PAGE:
The short answer is YES. You should. But, it really depends on the context.
In this, I will assume that you know what a RAM stick is and its purpose in your system. And If you're not familiar with it, You can see for yourself.
Familiar with the concept of RAM? Alright, Let's talk about the topic at hand
You might be buying expensive RAMs with higher speeds for your gaming PC, 32Gigs, 64Gigs, or 128Gigs? Depending on your motherboard specifications. Or you will be buying ECC registered RAMs for your server or for your workstation. Either way, you will be investing a lot of money on this expensive hardware and if they fail in a production environment, the result can be pretty catastrophic. So it's always a good idea to test them before committing.
Ask yourselves these questions
Are you buying brand new RAM sticks? If the answer is yes, then it won't be necessary because you're covered with your warranty. And you can see if there's something wrong when you assemble your computer and finally POST it. Your BIOS lets you know the amount of RAM installed in your system. If everything checks out. Mostly, you're good to go. But if you have the time, test them. It might pay off.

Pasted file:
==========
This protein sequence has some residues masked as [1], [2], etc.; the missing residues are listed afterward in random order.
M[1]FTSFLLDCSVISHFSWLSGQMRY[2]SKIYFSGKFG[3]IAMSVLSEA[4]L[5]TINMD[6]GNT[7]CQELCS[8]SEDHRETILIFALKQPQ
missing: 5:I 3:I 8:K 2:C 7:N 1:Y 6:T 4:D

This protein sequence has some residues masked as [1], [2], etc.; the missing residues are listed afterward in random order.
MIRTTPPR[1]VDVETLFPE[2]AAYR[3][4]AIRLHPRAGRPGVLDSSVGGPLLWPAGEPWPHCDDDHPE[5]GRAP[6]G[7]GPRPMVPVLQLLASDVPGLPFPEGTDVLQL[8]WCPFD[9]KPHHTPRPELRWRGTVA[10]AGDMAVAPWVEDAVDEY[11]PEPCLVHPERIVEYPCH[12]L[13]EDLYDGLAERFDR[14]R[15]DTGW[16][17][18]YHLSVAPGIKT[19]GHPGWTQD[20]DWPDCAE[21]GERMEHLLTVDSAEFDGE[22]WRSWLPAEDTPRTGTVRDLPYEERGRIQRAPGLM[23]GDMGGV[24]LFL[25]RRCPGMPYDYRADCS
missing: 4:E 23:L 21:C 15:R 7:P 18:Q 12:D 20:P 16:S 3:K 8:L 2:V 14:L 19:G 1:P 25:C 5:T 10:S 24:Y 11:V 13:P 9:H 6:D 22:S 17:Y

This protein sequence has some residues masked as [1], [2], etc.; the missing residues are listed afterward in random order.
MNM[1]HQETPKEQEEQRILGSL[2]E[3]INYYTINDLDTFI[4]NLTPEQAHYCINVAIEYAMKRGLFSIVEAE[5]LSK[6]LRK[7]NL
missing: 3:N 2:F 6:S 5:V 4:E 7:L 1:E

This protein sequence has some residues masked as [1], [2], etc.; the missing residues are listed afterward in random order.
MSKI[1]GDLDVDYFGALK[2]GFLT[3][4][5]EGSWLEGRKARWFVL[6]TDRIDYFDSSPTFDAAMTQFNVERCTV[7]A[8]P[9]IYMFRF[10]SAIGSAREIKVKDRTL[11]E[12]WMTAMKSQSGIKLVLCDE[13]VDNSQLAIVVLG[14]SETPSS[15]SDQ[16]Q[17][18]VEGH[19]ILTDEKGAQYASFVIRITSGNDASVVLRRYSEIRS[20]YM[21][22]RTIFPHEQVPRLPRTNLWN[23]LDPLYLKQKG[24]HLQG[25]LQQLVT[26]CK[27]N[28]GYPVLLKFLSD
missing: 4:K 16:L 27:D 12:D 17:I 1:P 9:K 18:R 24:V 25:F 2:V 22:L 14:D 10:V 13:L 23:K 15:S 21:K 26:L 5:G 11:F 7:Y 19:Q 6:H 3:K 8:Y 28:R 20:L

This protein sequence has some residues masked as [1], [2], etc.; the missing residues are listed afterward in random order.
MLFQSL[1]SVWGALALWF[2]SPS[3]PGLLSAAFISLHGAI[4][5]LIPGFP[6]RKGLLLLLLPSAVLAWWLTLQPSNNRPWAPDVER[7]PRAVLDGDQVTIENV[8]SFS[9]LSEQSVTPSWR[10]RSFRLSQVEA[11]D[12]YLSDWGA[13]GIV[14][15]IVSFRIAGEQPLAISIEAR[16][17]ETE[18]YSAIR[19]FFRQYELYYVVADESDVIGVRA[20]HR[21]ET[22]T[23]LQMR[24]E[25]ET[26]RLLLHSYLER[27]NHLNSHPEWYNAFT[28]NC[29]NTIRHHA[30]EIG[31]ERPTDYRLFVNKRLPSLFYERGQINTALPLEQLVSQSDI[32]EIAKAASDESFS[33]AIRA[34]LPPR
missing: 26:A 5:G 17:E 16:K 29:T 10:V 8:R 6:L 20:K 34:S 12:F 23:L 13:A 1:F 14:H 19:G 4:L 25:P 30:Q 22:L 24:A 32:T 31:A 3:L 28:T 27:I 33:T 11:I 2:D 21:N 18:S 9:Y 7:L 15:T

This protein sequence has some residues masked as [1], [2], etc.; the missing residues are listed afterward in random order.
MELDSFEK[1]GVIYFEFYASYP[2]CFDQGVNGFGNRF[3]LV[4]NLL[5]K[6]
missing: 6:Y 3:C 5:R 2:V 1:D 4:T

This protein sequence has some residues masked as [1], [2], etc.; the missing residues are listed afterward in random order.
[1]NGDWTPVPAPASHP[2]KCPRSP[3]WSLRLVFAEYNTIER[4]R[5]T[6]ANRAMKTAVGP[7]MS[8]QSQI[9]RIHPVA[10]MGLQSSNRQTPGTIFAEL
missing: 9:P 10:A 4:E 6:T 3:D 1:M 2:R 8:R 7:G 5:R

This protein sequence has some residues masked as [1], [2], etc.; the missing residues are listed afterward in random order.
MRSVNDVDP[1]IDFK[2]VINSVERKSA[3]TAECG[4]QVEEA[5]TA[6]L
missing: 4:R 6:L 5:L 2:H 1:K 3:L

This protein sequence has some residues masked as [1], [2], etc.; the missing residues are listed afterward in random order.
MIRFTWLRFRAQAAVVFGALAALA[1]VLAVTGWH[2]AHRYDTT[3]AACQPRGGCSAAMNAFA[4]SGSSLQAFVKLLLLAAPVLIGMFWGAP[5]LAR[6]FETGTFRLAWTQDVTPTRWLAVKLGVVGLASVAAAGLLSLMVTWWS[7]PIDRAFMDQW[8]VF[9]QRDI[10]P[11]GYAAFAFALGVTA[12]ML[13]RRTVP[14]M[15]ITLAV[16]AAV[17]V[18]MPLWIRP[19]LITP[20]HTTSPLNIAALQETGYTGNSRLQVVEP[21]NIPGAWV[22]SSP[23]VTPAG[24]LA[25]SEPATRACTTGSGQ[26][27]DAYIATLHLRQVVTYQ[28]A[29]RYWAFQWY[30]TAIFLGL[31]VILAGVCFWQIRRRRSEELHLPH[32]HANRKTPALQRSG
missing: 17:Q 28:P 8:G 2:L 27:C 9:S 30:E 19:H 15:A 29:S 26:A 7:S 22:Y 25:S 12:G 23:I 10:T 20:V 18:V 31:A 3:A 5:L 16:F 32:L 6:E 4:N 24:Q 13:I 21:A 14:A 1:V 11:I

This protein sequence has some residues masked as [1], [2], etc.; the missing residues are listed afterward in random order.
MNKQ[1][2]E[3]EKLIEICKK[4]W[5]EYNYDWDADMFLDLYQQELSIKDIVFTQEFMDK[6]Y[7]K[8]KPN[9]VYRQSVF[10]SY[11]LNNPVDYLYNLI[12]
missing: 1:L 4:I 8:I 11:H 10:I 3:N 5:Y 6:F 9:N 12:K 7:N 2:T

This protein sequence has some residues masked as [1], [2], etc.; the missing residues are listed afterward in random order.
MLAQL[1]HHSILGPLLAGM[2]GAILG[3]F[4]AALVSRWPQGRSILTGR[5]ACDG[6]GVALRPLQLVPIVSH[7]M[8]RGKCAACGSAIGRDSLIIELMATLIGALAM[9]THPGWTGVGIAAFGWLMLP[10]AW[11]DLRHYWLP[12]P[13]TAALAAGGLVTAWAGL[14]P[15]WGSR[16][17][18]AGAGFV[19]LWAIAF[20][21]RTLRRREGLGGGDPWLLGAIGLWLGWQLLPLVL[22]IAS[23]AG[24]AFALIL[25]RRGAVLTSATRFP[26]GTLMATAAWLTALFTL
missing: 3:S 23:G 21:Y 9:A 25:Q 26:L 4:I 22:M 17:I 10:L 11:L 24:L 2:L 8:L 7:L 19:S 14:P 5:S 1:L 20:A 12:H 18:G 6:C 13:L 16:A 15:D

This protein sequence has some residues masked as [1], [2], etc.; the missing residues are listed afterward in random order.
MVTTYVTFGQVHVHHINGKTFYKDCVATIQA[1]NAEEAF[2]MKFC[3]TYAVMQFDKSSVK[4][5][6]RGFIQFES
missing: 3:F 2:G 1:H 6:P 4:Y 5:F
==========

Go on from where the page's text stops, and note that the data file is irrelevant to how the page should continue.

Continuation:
Buying used hardware?
This is where it gets tricky.
Buying second-hand or used hardware. In this case your RAM. You don't know the history of the RAM stick you're buying and the miles it has on it. It's not like you can check if it's good just by looking at it. That's not the case here. So it's always a good idea to stress test it in this situation. Just simply ask the place you're buying it from that would it be okay If you stress test it. Trust me, it's worth the trouble.
If you get issues such as blue screen (BSOD), random system reboots, paging errors, caching issues, low read/write speed, and hardware glitches. Then, RAM Sticks will be a good place to start troubleshooting. It might be dust in your RAM ports or the stick might not be seated properly. It can be something as simple as that. But then again, it can be something pretty bad like a RAM stick with errors. You can make sure by testing it.
You will need the following:
Flash drive with at least a 4GB capacity. (To make it bootable)
And a small software called MemTest 86.
This is a free, stand-alone memory testing software for x86 and ARM computers with premium options available with more features for enterprise environments, but for this particular purpose, the free version is enough. I will link a video below to see how it is set up.